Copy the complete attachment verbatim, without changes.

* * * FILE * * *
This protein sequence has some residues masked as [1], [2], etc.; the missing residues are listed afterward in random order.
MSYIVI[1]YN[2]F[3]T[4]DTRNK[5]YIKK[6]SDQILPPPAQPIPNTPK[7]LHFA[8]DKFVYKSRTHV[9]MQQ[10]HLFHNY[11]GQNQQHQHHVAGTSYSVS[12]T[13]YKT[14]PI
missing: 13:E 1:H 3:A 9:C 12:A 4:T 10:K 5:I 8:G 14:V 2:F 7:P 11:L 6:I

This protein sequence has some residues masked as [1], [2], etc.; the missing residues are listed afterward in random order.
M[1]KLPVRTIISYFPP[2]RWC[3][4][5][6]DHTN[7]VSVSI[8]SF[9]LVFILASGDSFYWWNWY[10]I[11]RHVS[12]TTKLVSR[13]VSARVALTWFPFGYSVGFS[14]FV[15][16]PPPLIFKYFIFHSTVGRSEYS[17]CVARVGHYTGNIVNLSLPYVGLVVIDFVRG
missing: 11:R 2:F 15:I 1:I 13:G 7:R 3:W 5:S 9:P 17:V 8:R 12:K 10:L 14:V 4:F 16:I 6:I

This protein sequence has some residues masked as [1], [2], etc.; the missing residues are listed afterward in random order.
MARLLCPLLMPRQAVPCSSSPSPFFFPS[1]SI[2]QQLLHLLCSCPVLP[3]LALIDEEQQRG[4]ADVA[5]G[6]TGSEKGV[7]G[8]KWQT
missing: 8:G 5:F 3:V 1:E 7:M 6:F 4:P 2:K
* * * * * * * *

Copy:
This protein sequence has some residues masked as [1], [2], etc.; the missing residues are listed afterward in random order.
MSYIVI[1]YN[2]F[3]T[4]DTRNK[5]YIKK[6]SDQILPPPAQPIPNTPK[7]LHFA[8]DKFVYKSRTHV[9]MQQ[10]HLFHNY[11]GQNQQHQHHVAGTSYSVS[12]T[13]YKT[14]PI
missing: 13:E 1:H 3:A 9:C 12:A 4:T 10:K 5:I 8:G 14:V 2:F 7:P 11:L 6:I

This protein sequence has some residues masked as [1], [2], etc.; the missing residues are listed afterward in random order.
M[1]KLPVRTIISYFPP[2]RWC[3][4][5][6]DHTN[7]VSVSI[8]SF[9]LVFILASGDSFYWWNWY[10]I[11]RHVS[12]TTKLVSR[13]VSARVALTWFPFGYSVGFS[14]FV[15][16]PPPLIFKYFIFHSTVGRSEYS[17]CVARVGHYTGNIVNLSLPYVGLVVIDFVRG
missing: 11:R 2:F 15:I 1:I 13:G 7:R 3:W 5:S 9:P 17:V 8:R 12:K 10:L 14:V 4:F 16:I 6:I

This protein sequence has some residues masked as [1], [2], etc.; the missing residues are listed afterward in random order.
MARLLCPLLMPRQAVPCSSSPSPFFFPS[1]SI[2]QQLLHLLCSCPVLP[3]LALIDEEQQRG[4]ADVA[5]G[6]TGSEKGV[7]G[8]KWQT
missing: 8:G 5:F 3:V 1:E 7:M 6:F 4:P 2:K